Gale Straub – Narration:

In our last episode, we with Anna Brones who underlined the importance of creative rituals in our lives. Kenya is also a proponent of ritual, and hers help her channel the spirituality and peace of mind she finds in nature. As we find ourselves already a few weeks into a new year, time sometimes feels like it’s on hyperdrive but my conversation with Kenya helped remind me of the importance of grounding ourselves in the outdoors, setting aside time to dream, and celebrating the many ways we move forward.

Gale Straub:

So one of the things that I noticed, you know, when I, so scroll through your Instagram, where I look at all of the work that you’ve accomplished is that you, you do a lot, you know, you are a speaker, a founder, a spiritual coach, a healer, a sponsored athlete, a published author. What are, would you say are some of the, the themes or like unifying elements of, of all that you

Kenya Jackson-Saulters:

Do? I think that ultimately for me, it’s always been about wellness work, right? In what ways can I improve myself? Normally that comes first. And then once I feel like I’ve gotten a little grasp where I’ve learned some information about how to improve myself, then I’ll go back and say, okay, how do I share this with other people? And how can I help them enhance or just expose them to new things in their lives. Everything started with the writing to be honest, been writing since I was 13, always my dream to be a published author. That’s all I ever really wanted to do, but because life and different things happened. Um, I got spirituality work, um, as a profession, went to school for psychology and realized that I didn’t feel comfortable personally giving any sort of, uh, I didn’t wanna work in a way where I had to give advice to people about wellness that did not include a spiritual component because spirituality was such a big part of my life. And, and so I was like, okay, we gotta find a way to put a little bit of little bit of higher power in this. And that’s how the spiritual coaching kind of grew. And then from there, you know, outdoor journal tour, numerology, the speaker coaching, those were all things that I was doing really for myself and other people were like, oh, what you doing? And so I was like, all right, let’s do of this. You know? And so everything kind of ended up converging and, um, all connecting to each other via me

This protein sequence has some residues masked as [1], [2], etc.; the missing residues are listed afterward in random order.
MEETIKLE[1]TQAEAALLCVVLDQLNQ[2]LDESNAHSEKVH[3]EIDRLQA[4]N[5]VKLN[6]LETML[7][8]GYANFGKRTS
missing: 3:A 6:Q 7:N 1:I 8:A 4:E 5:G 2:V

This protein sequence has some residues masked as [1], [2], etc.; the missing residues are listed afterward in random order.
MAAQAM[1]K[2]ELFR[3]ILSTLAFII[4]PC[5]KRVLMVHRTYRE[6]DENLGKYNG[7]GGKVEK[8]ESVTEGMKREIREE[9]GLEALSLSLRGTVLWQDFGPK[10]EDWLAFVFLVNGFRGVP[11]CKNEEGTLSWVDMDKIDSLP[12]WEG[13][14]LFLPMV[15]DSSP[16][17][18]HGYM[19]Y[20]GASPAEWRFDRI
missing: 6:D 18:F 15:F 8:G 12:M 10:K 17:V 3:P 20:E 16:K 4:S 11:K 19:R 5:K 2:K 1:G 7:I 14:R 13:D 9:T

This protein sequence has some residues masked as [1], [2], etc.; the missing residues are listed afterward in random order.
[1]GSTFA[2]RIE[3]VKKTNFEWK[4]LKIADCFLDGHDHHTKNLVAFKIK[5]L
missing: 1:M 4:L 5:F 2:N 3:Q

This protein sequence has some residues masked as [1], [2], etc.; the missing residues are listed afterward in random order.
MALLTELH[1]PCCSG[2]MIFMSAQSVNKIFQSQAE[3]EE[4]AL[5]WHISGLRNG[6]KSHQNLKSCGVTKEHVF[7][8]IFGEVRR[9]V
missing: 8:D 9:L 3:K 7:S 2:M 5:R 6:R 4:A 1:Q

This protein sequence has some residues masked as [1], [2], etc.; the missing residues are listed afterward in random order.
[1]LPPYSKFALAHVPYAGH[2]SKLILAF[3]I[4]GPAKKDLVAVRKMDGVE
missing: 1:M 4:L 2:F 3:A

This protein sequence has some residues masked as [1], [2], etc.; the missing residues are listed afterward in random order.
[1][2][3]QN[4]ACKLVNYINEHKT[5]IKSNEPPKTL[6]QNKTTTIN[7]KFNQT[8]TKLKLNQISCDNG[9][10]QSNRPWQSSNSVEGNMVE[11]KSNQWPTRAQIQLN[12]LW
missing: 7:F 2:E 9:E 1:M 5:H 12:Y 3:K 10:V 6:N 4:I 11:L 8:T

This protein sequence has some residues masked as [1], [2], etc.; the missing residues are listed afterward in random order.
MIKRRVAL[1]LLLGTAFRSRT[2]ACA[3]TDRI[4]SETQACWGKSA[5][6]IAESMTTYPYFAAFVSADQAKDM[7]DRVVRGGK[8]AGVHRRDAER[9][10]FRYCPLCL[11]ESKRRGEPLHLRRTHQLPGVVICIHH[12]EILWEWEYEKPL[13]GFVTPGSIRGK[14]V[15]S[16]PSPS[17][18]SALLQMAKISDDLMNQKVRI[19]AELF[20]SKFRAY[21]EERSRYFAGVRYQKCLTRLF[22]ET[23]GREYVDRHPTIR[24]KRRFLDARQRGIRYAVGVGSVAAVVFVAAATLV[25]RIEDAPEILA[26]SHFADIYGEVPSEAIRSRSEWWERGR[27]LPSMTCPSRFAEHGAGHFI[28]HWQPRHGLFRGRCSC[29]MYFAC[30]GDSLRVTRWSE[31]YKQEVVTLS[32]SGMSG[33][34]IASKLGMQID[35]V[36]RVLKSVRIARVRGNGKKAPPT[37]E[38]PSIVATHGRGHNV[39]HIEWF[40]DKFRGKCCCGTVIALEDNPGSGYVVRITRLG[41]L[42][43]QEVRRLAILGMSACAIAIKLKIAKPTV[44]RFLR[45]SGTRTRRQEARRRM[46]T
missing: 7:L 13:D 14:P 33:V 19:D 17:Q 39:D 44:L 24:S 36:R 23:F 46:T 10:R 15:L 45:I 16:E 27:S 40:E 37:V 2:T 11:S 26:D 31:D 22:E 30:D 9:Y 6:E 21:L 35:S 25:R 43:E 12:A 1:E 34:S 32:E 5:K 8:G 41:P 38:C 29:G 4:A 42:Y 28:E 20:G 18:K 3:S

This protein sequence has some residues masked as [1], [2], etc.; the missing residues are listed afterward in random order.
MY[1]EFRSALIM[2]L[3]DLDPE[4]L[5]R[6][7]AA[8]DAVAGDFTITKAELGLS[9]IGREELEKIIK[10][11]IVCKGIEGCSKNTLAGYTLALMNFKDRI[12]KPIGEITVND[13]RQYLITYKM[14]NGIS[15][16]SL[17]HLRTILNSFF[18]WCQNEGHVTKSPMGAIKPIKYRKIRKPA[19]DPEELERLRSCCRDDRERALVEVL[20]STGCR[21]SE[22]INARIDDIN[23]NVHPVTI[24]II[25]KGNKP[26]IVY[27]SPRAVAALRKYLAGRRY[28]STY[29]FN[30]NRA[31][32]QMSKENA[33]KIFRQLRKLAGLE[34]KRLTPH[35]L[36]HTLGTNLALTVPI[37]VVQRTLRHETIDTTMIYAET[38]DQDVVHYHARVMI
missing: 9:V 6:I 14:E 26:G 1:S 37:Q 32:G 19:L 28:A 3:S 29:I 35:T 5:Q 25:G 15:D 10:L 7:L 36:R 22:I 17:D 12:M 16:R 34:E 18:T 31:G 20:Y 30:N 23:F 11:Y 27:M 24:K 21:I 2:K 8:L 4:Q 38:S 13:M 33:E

Gale Straub:

In hearing you talk about how you wanted to have a spirituality component to the work that you do. Mm-hmm <affirmative>, if it’s not too personal, would you mind sharing what spirituality? I know that it’s probably something you could write a whole book on, but, but what it means to you.

Kenya Jackson-Saulters:

So for me, spirituality is all about, uh, connection to something that is that you deem to be bigger, higher, or more powerful than your body self. Right. And I say body self, cuz I do believe that spirit is in the body. Right. And that we are like, the body is the way in which the spirit like gets to move through the world. It’s like the, the body is the Spirit’s car or plain. Mm okay. Cause my spirit has a plain body. Um <laugh> but so it’s just this connection to whatever it is that animates your eyes, that what is it that beats your heart? What is it that inspires your thoughts? What is it that allows you to love and move and be artistic? I mean, if you’ve seen wonderful composers or beautiful singers, artists, writers, I mean, there’s something in that that is just divine. Uh, spirituality to me is about connecting to whatever that enduring source is that we all come from and you know, uh, you could use whatever name you want for that. So it’s definitely not connected to a certain doctrine or dogma or even religion. It’s really just, what does that higher version of you look like and how do you get closer in communion with that part of you?

Gale Straub:

Hmm. The outdoors definitely plays a part for you

Kenya Jackson-Saulters: